Screenshot from Kanopy Streaming Service

I hope that this has been useful in surfacing a couple of resources that are proving increasingly popular with academics and students. Don’t forget about the Library Subject Guides as a great starting point for discipline-specific information.

Share your comments about library resources and online materials in the comments below!

Teaching Vietnam-style

Posted by: Rebekha Naim, L&T Group & School of Media and Communication, Design and Social Context College, RMIT.

A bike laden with flowers in Ho Chi Minh City

© Rebekha Naim, 2012

I am teaching professional lighting design and technology to production staff at HTV in Ho Chi Minh City, Vietnam this week. It is my first experience in a city outside Australia, I cannot understand the language and the culture here is completely foreign to me, however the art of teaching remains the same. As a teacher, I also love learning, so this new experience is, of course, wondrous!

I explain concepts, techniques and the craft of lighting, using diagrams and pictures on Prezi, showing on-line video’s via Clip Grab and using the old-fashioned whiteboard occasionally. I also follow a booklet, which we produced at our client’s request, which has been translated into Vietnamese. I have a very skilled interpreter, so I pause after every few minutes and Kevin repeats my words in Vietnamese. While his English is excellent, he is not a lighting technician and he asks others in the room to help him with industry lingo. The learners have also been asking me many questions via Kevin, which shows their interest and the need for someone like me to train them.

Greg and our Vietnamese interpreter Kevin outside Station HTV9

© Rebekha Naim, 2012

It has also been a real boon having a few lighting TV professionals from HTV in the class with me helping to demonstrate the technology. They efficiently and professionally assist the class to learn about lighting techniques and  also ask me for more detailed information. I am relieved at how easily I am able to teach the basics to some learners and more complex concepts to others at the same time.

The technical HTV staff undertaking this training are not all planning to be lighting technicians. Many are doing the training as they have been asked to by their managers. Their managers are having a break from training and are looking for fresh ideas, approaches and techniques themselves. So I give basic exercises to get beginners up to speed and enjoying themselves, then spend some time with the experienced lighting crew as they show me their equipment and methods and ask for my advice and recommendations. It is a combination of knowledge sharing, analysis and application on a number of levels.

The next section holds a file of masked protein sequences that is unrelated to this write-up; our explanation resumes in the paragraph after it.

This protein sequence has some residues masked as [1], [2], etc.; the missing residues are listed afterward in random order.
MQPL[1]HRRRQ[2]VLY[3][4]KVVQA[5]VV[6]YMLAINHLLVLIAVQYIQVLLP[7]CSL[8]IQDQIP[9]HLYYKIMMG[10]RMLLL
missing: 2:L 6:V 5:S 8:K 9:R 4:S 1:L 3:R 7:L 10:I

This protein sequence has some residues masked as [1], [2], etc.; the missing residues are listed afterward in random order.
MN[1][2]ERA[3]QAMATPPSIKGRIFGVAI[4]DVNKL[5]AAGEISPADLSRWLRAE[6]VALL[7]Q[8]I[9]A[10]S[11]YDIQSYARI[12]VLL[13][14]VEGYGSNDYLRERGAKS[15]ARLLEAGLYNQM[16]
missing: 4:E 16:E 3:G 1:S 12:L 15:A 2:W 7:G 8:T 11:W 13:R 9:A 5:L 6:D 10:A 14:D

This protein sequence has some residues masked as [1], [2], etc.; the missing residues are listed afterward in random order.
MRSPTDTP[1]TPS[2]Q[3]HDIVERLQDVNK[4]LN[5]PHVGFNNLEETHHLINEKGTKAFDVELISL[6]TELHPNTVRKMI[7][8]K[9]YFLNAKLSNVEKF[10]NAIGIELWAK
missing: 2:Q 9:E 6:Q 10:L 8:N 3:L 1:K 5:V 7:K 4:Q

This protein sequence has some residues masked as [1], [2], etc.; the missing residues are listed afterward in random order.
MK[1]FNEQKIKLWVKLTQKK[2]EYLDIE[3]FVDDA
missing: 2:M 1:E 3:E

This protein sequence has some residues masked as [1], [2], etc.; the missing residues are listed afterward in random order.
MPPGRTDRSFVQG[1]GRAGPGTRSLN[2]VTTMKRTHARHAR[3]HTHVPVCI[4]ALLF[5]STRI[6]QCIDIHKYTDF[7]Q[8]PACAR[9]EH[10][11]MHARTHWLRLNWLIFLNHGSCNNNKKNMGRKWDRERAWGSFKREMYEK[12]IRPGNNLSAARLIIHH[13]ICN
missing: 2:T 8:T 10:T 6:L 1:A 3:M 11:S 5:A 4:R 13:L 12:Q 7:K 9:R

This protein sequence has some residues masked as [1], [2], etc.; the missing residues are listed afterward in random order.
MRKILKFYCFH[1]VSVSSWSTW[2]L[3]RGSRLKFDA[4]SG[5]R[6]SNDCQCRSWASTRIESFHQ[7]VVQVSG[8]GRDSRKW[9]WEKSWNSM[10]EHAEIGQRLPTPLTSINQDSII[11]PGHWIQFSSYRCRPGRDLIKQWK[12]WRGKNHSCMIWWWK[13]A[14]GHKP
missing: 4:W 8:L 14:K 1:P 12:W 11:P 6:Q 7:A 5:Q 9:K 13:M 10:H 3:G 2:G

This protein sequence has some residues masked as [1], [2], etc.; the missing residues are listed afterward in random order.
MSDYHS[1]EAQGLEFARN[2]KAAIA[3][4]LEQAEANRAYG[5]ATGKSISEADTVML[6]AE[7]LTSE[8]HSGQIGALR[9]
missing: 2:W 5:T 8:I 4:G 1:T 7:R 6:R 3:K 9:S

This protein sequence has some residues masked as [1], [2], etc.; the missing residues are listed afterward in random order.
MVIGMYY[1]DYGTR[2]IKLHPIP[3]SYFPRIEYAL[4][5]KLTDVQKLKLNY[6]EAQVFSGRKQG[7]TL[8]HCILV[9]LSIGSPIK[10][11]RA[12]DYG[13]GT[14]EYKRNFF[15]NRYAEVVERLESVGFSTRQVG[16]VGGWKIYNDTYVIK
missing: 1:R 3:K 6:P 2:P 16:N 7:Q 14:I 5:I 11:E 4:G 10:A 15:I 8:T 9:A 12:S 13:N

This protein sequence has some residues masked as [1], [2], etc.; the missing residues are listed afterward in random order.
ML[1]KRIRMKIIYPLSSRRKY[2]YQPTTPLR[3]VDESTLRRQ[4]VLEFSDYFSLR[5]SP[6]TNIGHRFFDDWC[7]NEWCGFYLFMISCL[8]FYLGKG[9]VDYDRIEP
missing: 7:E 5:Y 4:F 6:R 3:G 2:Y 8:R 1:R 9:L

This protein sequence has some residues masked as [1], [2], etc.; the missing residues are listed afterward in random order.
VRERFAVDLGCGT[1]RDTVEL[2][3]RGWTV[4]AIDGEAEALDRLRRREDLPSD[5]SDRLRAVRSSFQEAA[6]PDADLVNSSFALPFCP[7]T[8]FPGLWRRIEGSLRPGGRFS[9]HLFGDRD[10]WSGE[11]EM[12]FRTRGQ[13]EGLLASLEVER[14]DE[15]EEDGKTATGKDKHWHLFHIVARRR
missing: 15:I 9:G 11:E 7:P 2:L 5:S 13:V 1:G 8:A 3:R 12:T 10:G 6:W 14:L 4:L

Learners have been patient and supportive of one another and are not as shy as what I was led to believe. If they want to know something, they ask me. If they don’t agree with me, they challenge me. For staff who will never probably touch lighting again, I am teaching them new ideas and concepts, giving them a go at lighting set-ups and an appreciation of lighting techniques, technology and protocol, which will enable them understand the intricacies of lighting for TV, regardless of their role within the company. For the more skilled lighting technicians, I am challenging some of their current methods and approaches, affirming others, and they are networking with colleagues and deepening their knowledge, skills and capabilities.

I am teaching alongside Greg Long, a new teacher and a highly skilled audio consultant and technician (amongst other things). He is teaching the audio aspects of the course. I think he is learning a lot from watching me teach – something that not many new TAFE teachers get the opportunity to do. As I am observing his teaching, it is making me reflect on how I teach and enabling me to offer him some advice too.

Teaching in a foreign country is much easier than I anticipated, as is travelling

Interior shot of one of the studios at HTV9

© Rebekha Naim, 2012

overseas. I found out two weeks ago that I would be here this week so it has been a steep learning curve; luckily I have a wonderful family and superb staff like Shae Allen, who organized my trip; expert advice from well-travelled and supportive colleagues and the support of managers like Simon Embury and Professor Barbara de la Harpe.

The Victorian TAFE system is now operating in dramatically changing seas as we steer our own financial ship with high compliance masts. Stephen Joyce, the Manager of Business Innovation in the TAFE School of Media & Communication, RMIT University and the School’s TAFE Director, Glenn Blair, are actively and very successfully, taking our cutting edge creative media programs to the world. As a 40-year old travel virgin and TAFE teacher, I have taken the challenge to teach overseas and it has been well worth the effort.

The rewards of this venture will be significant, both to HTV and RMIT University. It’s hard to think of a a better fit in terms of alignment to RMIT’s strategic plan of being global, urban and connected.

Well done to Stephen and Glenn for looking beyond our shores and let’s welcome industrious companies from around the world demanding high-level PD for staff company growth and renewal from education experts across the globe.

Share your thoughts about teaching in another culture (or any other aspect of Rebekha’s post) in the comments section below!

Follow

Get every new post delivered to your Inbox.

Join 1,179 other followers

%d bloggers like this: